Bilateral versus Single Internal-Thoracic-Artery Grafts at 10 Years

Multiple arterial grafts may result in longer survival than single arterial grafts after coronary-artery bypass grafting (CABG) surgery. We evaluated the use of bilateral internal-thoracic-artery grafts for CABG.

We randomly assigned patients scheduled for CABG to undergo bilateral or single internal-thoracic-artery grafting. Additional arterial or vein grafts were used as indicated. The primary outcome was death from any cause at 10 years. The composite of death from any cause, myocardial infarction, or stroke was a secondary outcome.

A total of 1548 patients were randomly assigned to undergo bilateral internal-thoracic-artery grafting (the bilateral-graft group) and 1554 to undergo single internal-thoracic-artery grafting (the single-graft group). In the bilateral-graft group, 13.9% of the patients received only a single internal-thoracic-artery graft, and in the single-graft group, 21.8% of the patients also received a radial-artery graft. Vital status was not known for 2.3% of the patients at 10 years. In the intention-to-treat analysis at 10 years, there were 315 deaths (20.3% of the patients) in the bilateral-graft group and 329 deaths (21.2%) in the single-graft group (hazard ratio, 0.96; 95% confidence interval [CI], 0.82 to 1.12; P=0.62). Regarding the composite outcome of death, myocardial infarction, or stroke, there were 385 patients (24.9%) with an event in the bilateral-graft group and 425 patients (27.3%) with an event in the single-graft group (hazard ratio, 0.90; 95% CI, 0.79 to 1.03).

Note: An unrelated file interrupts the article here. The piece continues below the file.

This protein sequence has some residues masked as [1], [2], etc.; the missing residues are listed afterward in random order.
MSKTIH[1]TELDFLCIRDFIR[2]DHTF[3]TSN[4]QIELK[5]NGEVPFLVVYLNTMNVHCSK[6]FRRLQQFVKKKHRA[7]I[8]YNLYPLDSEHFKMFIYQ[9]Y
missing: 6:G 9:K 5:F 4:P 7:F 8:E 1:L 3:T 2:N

Among patients who were scheduled for CABG and had been randomly assigned to undergo bilateral or single internal-thoracic-artery grafting, there was no significant between-group difference in the rate of death from any cause at 10 years in the intention-to-treat analysis. Further studies are needed to determine whether multiple arterial grafts provide better outcomes than a single internal-thoracic-artery graft.

Source: New England Journal of Medicine